Glimpsing God’s Light in the sukkah

From the beginning of Elul, all the way through Rosh Hashanah and Yom Kippur, until the end of Sukkot Jews read Psalm 27. It guides us through the sacred season as we explore a range of emotions and experiences and helps us reflect on our lives and relationships, our awareness of and responsibility for Holiness and Light in the world around us. The Psalm begins with the words, Adonai Ori, God is my light (Psalm 27:1). On Rosh Hashanah we may taste the sweetness of Light in apples and honey shared with family and friends. On Yom Kippur we might hear the Light in the triumphant call of Tekiah Gedolah at the end of a day of prayer and fasting. And on Sukkot we can glimpse God’s Light in the Sukkah.
Here’s how I imagine it…

I saw Your Light in my sukkah today.
It traveled ninety-three million miles for more than eight minutes.
Your light,
created at the dawn of the universe, renewed each and every day,
landed in my sukkah this morning.
It entered through the canopy of branches,
sun shining through the leaves.

I saw it:
Shifting with Your Shadow, dancing with Your Wind,
glowing on our faces.
Beaming, not blazing.
Present, immanent, steady.

I saw Your Light in my sukkah today.
A man holding another’s baby.
A grandmother and grandchild eating cookies.
A new Jew, fervent in practice,
an inspiration to see Your Light with new eyes.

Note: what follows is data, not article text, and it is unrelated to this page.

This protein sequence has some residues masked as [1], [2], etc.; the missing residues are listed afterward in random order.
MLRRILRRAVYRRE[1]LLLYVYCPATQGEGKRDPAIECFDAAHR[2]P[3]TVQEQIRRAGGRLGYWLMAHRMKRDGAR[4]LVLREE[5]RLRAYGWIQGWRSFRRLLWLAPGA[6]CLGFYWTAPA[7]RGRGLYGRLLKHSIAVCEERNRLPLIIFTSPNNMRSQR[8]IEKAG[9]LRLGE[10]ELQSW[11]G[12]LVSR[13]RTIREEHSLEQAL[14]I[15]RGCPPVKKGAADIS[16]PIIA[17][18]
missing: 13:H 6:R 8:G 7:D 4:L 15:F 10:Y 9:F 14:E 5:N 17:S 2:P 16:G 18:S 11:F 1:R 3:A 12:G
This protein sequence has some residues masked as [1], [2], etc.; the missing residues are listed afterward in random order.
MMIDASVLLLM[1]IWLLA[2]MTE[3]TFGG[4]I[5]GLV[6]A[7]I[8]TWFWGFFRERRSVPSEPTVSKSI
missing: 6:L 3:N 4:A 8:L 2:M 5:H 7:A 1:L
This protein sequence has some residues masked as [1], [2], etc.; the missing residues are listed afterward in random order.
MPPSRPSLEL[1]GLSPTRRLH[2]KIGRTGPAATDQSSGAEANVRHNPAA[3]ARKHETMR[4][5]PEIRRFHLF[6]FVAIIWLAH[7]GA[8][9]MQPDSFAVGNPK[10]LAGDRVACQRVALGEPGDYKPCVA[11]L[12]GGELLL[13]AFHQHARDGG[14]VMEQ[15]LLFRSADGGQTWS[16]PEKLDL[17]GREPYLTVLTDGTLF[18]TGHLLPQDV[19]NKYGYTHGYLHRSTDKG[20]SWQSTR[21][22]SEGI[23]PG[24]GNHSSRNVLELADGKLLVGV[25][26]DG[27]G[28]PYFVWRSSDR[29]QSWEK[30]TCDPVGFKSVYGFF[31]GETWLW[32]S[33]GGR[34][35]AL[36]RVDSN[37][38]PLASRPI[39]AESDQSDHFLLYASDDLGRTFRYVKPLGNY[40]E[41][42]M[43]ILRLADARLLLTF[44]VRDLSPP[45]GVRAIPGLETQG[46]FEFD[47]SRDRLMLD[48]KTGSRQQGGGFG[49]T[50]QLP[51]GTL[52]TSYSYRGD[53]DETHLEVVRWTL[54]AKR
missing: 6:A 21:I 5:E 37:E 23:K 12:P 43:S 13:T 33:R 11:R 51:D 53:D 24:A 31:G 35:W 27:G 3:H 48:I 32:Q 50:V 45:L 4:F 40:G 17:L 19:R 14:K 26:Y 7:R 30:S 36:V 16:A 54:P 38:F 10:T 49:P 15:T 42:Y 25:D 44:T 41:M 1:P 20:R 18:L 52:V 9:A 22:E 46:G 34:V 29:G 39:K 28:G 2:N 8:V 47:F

A child with small hands holding a large etrog,
shaking a tall lulav in all directions,
scattering Your light,
confident You are everywhere.

I saw Your Light in my sukkah today.
Hebrew letter shining from the parchment of the Torah scroll.
Ink glistening in the light
animating the faces gathered around the sacred text.
Gather the beautiful branches together, “us’machtem, rejoice,”
spread the light, on all, for all, “for seven days.”

I saw Your Light in my sukkah today.
What more can I say?
Baruch atah Adonai…
Blessed are You, God, who gives us the sacred opportunity,
to shake the lulav, to spread the Light.

This passage is an excerpt from Opening Your Heart with Psalm 27 written by Rabbi Debra J. Robbins, published by CCAR Press. Debra Robbins is a Rabbi at Temple Emanu-El of Dallas and a member of the Rabbinic Association of Greater Dallas.

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